Photo by Don Nelson: Raleigh Bowden and Peter Morgan at the Methow Valley Inn: grateful for community’s support.
BY DON NELSON
Terry Larson wants his friends and customers to know: He still loves the Methow Valley Inn and cherishes the community’s longtime support. But it’s time for him to move on.
Larson and his co-owners, the husband-and-wife team of Raleigh Bowden and Peter Morgan, this week listed the venerable bed and breakfast through Coldwell Banker Winthrop Realty broker Dave Thomsen at a price of $1.1 million.
The inn, which started life as a hotel in 1923 and went through many modifications over the decades, features eight guest rooms, a commercial kitchen and spacious grounds with extensive landscaping. Its location just off Glover Street in Twisp is convenient to downtown attractions such as The Merc Playhouse and Confluence Gallery & Art Center.
The decision to sell was mostly driven by Larson, who has owned or co-owned the inn for 18 years and recently turned 70. Larson, Bowden and Morgan considered selling a half-interest in the business, but Thomsen advised them that the inn would probably sell more quickly as a complete purchase.
Not that anyone is in a big hurry. The three owners say they are willing to be patient to find the right buyer – someone who is committed to investing in the business and the community. Morgan said the ideal buyer might be a couple with a combination of skills and experiences, such as marketing, cooking, maintenance and dealing with the public.
Lots of renovation
Larson and his wife, Melissa, bought the Methow Valley Inn in 1995, during what Larson calls his “first retirement” from a career in electronic engineering that included a decade in Europe. As for the building’s condition, “it was still standing,” Larson says, but otherwise in poor repair. The Larsons spent the next two-and-a-half years renovating, with the help of local contractors including Sam Sanford, Mark Monteverde, John Sorg and Dave Christenson.
Larson credits Melissa for the “vision” behind the restoration, an idea that started with drawings on a napkin while the couple were contemplating buying the inn. The fourth floor, which had burned during the 1960s, was rebuilt and the original 1923 roofline was restored. A new fireplace and a 42-foot chimney were added.
The Larsons operated the inn with the assistance of their daughter, Leah Kominak, for several years. (Leah and her husband, Gary, subsequently purchased the old creamery building across the street from the inn and with Aaron Studen started the first Twisp River Brew Pub. That building was destroyed by fire in 2003; the Kominaks still own the property.)
Eventually, Melissa became a “full-time grandmother,” Larson said, and he took over running the inn until Bowden and Morgan became partners in 2010. The Larsons divorced several years ago but remain close, Terry Larson said.
Bowden and Morgan had built a house on Balky Hill with the intent of retiring, but bought a half-interest in the inn about three and a half years ago after being approached by Larson.
Bowden and Morgan had been staying at the inn for years, and had become friends with Larson. “We talked for about a year” before closing the deal, Larson said.
Larson describes Morgan as the business and finance manager, and Bowden as the “chief chef” and marketer. Larson is still the friendly greeter when guests arrive.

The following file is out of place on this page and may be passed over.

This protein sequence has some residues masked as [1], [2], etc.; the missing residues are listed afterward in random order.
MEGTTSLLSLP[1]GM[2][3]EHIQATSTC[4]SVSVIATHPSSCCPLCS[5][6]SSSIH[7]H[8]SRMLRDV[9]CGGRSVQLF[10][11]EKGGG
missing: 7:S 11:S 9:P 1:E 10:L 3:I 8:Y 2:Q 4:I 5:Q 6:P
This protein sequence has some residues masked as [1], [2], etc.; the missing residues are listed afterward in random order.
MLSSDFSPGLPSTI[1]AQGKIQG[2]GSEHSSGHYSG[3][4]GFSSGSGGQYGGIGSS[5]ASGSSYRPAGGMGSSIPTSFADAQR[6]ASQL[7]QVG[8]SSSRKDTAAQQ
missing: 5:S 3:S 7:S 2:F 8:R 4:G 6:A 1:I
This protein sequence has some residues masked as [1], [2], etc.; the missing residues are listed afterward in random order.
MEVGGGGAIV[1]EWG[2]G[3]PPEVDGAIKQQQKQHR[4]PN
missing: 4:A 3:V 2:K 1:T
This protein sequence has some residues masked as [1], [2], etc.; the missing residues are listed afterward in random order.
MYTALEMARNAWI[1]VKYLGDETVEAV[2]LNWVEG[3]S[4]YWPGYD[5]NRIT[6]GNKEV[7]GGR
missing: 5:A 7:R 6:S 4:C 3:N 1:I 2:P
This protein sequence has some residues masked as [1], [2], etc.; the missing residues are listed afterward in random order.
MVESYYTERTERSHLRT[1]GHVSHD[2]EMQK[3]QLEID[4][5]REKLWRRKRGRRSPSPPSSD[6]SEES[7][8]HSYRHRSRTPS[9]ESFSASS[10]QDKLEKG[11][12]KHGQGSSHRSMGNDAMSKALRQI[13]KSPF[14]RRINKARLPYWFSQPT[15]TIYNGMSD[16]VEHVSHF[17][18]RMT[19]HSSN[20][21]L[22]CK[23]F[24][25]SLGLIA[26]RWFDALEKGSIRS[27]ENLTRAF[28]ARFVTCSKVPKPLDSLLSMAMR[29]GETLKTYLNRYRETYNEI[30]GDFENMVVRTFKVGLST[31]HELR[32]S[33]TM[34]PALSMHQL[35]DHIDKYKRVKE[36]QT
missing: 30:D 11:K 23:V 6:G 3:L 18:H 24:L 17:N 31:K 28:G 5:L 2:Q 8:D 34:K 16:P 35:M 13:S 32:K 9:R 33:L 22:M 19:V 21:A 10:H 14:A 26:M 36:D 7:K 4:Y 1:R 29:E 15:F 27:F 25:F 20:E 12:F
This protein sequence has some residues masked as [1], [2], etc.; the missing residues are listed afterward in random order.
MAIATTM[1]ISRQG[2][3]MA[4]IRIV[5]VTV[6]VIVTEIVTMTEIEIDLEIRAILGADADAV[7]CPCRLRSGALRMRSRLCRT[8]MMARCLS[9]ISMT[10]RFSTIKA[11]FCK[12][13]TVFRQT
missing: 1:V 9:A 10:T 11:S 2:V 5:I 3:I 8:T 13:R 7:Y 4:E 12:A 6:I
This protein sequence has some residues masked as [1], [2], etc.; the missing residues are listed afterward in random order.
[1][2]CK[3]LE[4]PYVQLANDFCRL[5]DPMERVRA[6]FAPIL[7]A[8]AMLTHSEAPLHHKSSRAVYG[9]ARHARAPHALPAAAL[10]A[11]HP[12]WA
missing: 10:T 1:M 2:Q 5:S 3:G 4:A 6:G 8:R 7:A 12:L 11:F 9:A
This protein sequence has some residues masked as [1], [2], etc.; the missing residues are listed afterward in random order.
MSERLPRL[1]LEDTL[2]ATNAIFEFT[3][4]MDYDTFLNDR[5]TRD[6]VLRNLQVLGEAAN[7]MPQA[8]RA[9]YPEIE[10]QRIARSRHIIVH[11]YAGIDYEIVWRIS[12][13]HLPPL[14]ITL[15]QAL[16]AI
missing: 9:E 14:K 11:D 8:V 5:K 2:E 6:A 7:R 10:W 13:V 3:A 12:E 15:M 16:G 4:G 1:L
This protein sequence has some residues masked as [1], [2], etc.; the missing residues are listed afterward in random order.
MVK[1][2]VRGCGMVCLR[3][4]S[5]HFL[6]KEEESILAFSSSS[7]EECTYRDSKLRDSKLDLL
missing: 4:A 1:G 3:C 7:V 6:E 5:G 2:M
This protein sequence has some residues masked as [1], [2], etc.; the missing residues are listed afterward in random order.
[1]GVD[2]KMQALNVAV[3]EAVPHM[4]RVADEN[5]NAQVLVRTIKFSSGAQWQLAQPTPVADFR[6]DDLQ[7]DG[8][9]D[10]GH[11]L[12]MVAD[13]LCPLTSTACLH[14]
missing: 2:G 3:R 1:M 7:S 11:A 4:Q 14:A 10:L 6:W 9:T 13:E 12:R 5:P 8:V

“We get along famously well,” Morgan said of the partnership. “Working with Terry has exceeded our wildest dreams. We pinch ourselves all the time.”
“We have had a magical three and a half years,” Larson said in an interview from New Mexico, where he is vacationing. “It’s a great business and a wonderful lifestyle. And it’s a way of being part of the community that you can’t do any other way.”
“We fell in love with Terry and with the inn [as visitors],” Morgan said. “We were sad when we saw it for sale. We didn’t expect to be buyers. We were hoping someone would carry on as Terry had.”
That “someone” turned out to be Morgan and Bowden.
“It was a gem that had not been promoted very well,” Morgan said. “We felt we could bring some things to the partnership that would be helpful, that we could build the business over time and make it more viable.”
That has mostly happened, Morgan said, although the partners haven’t yet hit all the goals they developed in a five-year growth plan. All the elements are in place for a new owner to keep building on the inn’s success, he said.
Larson said he has appreciated what he called “the renaissance of Twisp” during his ownership of the inn. “It has been fun to see our end of the valley develop its own personality and attractiveness,” he said.
“The inn serves an important role in our community, a piece of history preserved, a place available for community events and a business employing people and bringing visitors to our beautiful valley who contribute to our economy,” Larson said.
That role is important to the sellers.
“We want to do this right, and find the right buyer,” Morgan said. Morgan added that he and Bowden haven’t ruled out buying Larson’s half or taking on a different partner.
“It’s an amazing opportunity for the right buyer,” Morgan said. “But you should have no illusions about what’s involved. You have to be a ‘people person’ and be very welcoming.”
Morgan emphasized the inn’s relationship with the community as key to its success.
“People care deeply about it,” he said. “It’s very humbling. It makes you realize your responsibility to the community.”
Morgan said he and Bowden haven’t thought much about what they might do if the inn sells. But both are heavily involved in other community activities, he noted. “We certainly won’t be bored,” he said.
Larson said selling the inn will be a sad moment, but necessary for him.
“It’s time for my second retirement,” he said.